5 Laws of Good Design

You might say good design is subtle and different for everybody. While it is true that people have different preferences regarding favourite colours, pictures and fonts, it is also true that general human perception works similarly for most people.

After all there is a reason why many people like the design of big brands like Apple and Google. Those companies have a lot of staff which is solely working for the purpose to make products look good so that the customer likes working with them. Of course not every company has the money to hire a usability expert whose only job it is to give customers a good feeling about the products. Luckily lots of research has already been put in this field and most of the result can be found online for free. Something you will most likely encounter when looking for good design on the internet are the five laws of good design. Sometimes there might be seven, but those five here are the most important for web design:

Law of Conciseness

If there are many objects, we will always notice the one that differs the most from the others. For example, in a group of squares of different sizes and colours, a triangle will always stand out.

You can use this law to draw attention to the main Call to Action button on your website. This can be achieved by giving it a different colour or a different shape. But only make one element stand out, otherwise you risk confusing the visitors. Because then they might not know what you want them to do or what your main selling point is.

Law of Similarity

The human brain will always try to sort a large amount of elements into specific sets by their general appearance. Similar objects appear as a group. In this example we see five columns and not four rows. This is due to the fact that for our brain one column is one group because the shape is the same.

This can be effectively used for grouping elements on a website. Give similar elements the same outline, background or font and the visitors immediately recognize that they belong together.

Law of Proximity

The outcome of this law is the same, but the reasoning behind it is different. Once again we see columns instead of rows. But this time because the circles are closer together vertically than horizontally. This might seem obvious to you and this is true, but it is actually one of the most important design laws. It also tells you a fact about those laws. Designers who haven’t heard of those laws yet, might instinctively do the right things because it looks good. But it is important to understand that there is actually science and research behind it. And that should only encourage you more to fulfil these laws because they apply to pretty much everybody.

But the law of proximity also has another meaning that is less obvious and I have seen it violated lots of times: Elements that belong to the same issue should be placed closely together on the screen. This applies to contact forms for example. If there is a validation problem, the warning that tells the user to revise a certain field should be placed close to the submit button or the field where the error occurred. But never on top of the contact form. The user’s eyes rest on the submit button when he clicks it, so a change in that area will be immediately noticed. But it might take the user a while figure out what’s wrong when he has to look for the error message first.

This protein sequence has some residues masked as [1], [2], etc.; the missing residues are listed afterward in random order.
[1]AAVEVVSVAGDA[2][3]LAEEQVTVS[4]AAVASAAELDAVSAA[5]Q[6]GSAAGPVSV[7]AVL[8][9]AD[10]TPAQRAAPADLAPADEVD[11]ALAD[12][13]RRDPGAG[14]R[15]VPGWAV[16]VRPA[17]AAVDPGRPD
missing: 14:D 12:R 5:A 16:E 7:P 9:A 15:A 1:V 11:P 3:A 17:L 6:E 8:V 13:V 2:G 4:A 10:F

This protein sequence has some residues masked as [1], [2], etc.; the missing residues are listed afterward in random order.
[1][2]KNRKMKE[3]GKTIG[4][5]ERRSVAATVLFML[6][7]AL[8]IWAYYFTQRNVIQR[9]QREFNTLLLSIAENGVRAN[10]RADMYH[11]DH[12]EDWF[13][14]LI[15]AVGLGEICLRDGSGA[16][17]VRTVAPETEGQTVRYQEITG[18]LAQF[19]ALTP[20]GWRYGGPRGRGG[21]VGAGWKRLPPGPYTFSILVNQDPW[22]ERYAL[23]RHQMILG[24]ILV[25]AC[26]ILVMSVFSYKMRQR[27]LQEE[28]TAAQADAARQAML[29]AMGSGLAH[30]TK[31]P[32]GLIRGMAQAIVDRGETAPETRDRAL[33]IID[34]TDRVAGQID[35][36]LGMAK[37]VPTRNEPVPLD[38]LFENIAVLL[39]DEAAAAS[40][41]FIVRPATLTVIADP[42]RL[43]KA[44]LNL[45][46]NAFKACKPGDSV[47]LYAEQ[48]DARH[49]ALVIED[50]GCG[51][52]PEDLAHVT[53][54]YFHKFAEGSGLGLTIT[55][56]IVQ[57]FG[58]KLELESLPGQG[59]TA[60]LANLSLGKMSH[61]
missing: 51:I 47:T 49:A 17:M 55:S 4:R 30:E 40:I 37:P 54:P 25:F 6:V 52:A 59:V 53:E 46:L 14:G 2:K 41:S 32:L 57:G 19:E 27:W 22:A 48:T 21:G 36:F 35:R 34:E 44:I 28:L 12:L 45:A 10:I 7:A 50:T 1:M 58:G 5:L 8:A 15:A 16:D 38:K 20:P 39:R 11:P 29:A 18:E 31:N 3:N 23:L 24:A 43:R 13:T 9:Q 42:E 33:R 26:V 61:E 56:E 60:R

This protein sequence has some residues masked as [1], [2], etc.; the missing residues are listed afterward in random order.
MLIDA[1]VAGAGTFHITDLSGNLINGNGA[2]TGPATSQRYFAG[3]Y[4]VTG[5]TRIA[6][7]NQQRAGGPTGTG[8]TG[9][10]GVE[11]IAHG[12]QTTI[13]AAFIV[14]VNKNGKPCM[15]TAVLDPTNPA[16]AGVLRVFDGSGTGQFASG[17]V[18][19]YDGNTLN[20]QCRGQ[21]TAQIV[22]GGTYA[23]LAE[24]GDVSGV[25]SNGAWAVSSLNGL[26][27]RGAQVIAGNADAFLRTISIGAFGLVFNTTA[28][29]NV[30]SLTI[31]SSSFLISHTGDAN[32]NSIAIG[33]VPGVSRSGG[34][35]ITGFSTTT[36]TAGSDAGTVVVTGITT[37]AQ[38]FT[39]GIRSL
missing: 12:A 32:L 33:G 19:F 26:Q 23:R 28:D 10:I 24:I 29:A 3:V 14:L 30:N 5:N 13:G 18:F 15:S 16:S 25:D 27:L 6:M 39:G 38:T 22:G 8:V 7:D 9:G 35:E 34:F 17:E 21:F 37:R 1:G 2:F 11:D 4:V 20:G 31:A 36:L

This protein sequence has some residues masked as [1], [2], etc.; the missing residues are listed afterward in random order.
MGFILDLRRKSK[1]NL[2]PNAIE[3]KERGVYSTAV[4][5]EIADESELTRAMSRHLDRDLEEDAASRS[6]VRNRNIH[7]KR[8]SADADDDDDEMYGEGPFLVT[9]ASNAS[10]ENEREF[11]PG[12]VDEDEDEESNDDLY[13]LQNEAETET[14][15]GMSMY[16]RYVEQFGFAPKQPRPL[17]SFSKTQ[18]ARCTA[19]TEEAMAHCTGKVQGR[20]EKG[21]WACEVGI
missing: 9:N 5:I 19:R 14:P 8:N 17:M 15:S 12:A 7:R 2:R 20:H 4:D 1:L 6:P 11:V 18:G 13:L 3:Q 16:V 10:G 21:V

Law of closed Shapes

Outlining elements that belong together or giving it a different background colour will help the user to identify what belongs together. Once again this is often done right intuitively. Google is using this principle in their Android Style Guide. A lot of apps that come in the material design (which is the latest guideline for Android apps) feature cards. Those are meant to resemble small sheets of paper with information on it. Every card has one topic. This helps structuring the information and makes it easier to read.

Law of Experience

While experience isn’t something you would associate with design in the first place, it is so important that we would struggle using websites and apps without it. The so called hamburger menu (three horizontal bars) indicates the main navigation menu and is used overwhelmingly often now. This only works because we have learned that it resembles a menu. Icons work in the same way. We know that a bin resembles delete. Therefore it is important to keep to standards and not go too crazy when designing custom icons.  The general form should always be similar to the well-known icons otherwise they won’t work for you.

Always keep in mind that computers are something abstract that work differently from how we would handle tasks. It is important that we bring in elements of human life to give people a better understanding of what the computer is doing. In the end that’s why Word displays text on sheets of paper and not just letters somewhere on the screen. Because we are used to it.

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